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|This is the talk page for discussing improvements to the 8BITMIME redirect.
This is not a forum for general discussion of the article's subject.
Prior to the availability of 8BITMIME implementations, mail user agents employed several techniques to cope with the seven-bit limitation, including binary to text encodings and UTF-7.
Following the given RFC's, UTF-7 was standardized at the same time (July 1994) as 8BITMIME, therefore UTF-7 cannot be used before 8BITMIME, as I would say. --Abdull 14:48, 1 January 2006 (UTC)
- I think one would have to figure out when 8BITMIME implementations became available (and UTF-7 implementations, for that matter), and not just when the standards were published… —Fleminra 20:06, 1 January 2006 (UTC)
If exim has the same level of 8bitmime support when enabled with a single line in the config file as qmail does, why is it listed under "non-supporting" clients instead of the "supporting" section above? That seems wrong. —The preceding unsigned comment was added by 184.108.40.206 (talk • contribs) 08:45, April 12, 2006.
- The documentation shipped with Exim 3.36-18 for Debian says:
accept_8bitmime Type: boolean Default: false This option causes Exim to send 8BITMIME in its response to an SMTP EHLO command, and to accept the BODY= parameter on MAIL commands. However, though Exim is 8-bit clean, it is not a protocol converter, and it takes no steps to do anything special with messages received by this route. Consequently, this option is turned off by default.
- Which seems to mean that Exim does not implement 8BITMIME. This could be outdated though… —Fleminra 18:39, 12 April 2006 (UTC)
exmi and qmail not conforming?
Could anybody pin down the statement made in the article? I find the following in RFC1652:
- If a server SMTP does not support the 8-bit MIME transport extension (either by not responding with code 250 to the EHLO command, or by not including the EHLO keyword value 8BITMIME in its response), then the client SMTP must not, under any circumstances, attempt to transfer a content which contains characters outside the US-ASCII octet range (hex 00-7F).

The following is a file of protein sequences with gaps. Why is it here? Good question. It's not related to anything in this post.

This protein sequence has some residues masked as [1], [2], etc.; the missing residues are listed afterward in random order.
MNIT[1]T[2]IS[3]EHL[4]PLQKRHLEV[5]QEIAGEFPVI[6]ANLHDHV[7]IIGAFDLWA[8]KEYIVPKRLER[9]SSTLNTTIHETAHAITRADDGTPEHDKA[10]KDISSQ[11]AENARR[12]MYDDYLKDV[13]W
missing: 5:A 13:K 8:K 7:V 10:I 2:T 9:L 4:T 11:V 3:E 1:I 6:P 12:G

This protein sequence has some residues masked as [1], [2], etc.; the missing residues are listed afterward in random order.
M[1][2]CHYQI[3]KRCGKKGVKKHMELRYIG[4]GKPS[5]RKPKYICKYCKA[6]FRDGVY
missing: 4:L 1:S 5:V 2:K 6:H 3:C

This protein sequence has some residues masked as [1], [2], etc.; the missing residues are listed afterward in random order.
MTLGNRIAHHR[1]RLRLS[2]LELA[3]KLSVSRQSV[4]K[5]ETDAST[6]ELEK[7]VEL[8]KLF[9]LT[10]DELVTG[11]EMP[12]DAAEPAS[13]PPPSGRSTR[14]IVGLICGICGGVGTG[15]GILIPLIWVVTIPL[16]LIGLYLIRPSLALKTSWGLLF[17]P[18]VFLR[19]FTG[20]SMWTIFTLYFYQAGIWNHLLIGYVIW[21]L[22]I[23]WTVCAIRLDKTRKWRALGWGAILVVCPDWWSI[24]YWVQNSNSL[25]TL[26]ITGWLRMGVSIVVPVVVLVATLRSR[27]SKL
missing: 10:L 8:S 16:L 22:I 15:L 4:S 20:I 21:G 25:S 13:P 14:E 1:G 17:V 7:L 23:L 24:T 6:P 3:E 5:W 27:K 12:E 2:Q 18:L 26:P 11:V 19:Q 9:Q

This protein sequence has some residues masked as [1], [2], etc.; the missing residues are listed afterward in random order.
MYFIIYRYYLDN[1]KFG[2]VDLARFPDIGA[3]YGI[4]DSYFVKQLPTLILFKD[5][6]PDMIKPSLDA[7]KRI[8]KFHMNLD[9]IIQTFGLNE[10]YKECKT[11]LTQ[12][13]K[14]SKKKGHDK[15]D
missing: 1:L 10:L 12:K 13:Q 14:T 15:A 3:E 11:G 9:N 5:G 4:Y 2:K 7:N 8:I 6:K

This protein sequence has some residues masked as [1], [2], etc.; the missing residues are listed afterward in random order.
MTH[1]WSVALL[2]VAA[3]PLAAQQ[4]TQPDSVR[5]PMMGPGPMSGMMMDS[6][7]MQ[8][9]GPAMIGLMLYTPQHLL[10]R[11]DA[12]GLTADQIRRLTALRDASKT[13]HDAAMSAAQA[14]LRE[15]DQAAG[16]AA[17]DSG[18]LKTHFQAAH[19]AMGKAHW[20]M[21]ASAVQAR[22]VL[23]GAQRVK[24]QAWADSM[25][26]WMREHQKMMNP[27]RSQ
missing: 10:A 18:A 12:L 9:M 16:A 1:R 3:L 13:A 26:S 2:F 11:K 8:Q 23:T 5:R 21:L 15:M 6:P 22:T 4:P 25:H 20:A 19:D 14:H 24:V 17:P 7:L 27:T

- A client SMTP has two options in this case: first, it may implement a gateway transformation to convert the message into valid 7bit MIME, or second, or may treat this as a permanent error and handle it in the usual manner for delivery failures.
Thus not being able to translate an accepted 8bit message to a non-8bit next hop does not imply lack of conformance, right? Where in RFC1652 do you find the contrary as claimed in the text?220.127.116.11 (talk) 08:51, 28 February 2008 (UTC)
- It's been a while since I wrote it, but I suppose the determination of conformance would depend on how qmail and EXIM behave when attempting to relay an 8-bit message to a non-8BITMIME peer. Do they detect that the peer is non-8BITMIME, and properly report a delivery error, or do they just pass the 8-bit message along? FWIW, presently the article doesn't use the word "non-conformance," which would imply a defect. I guess you could say that they choose to not implement this certain feature described the spec. —Fleminra (talk) 19:39, 28 February 2008 (UTC)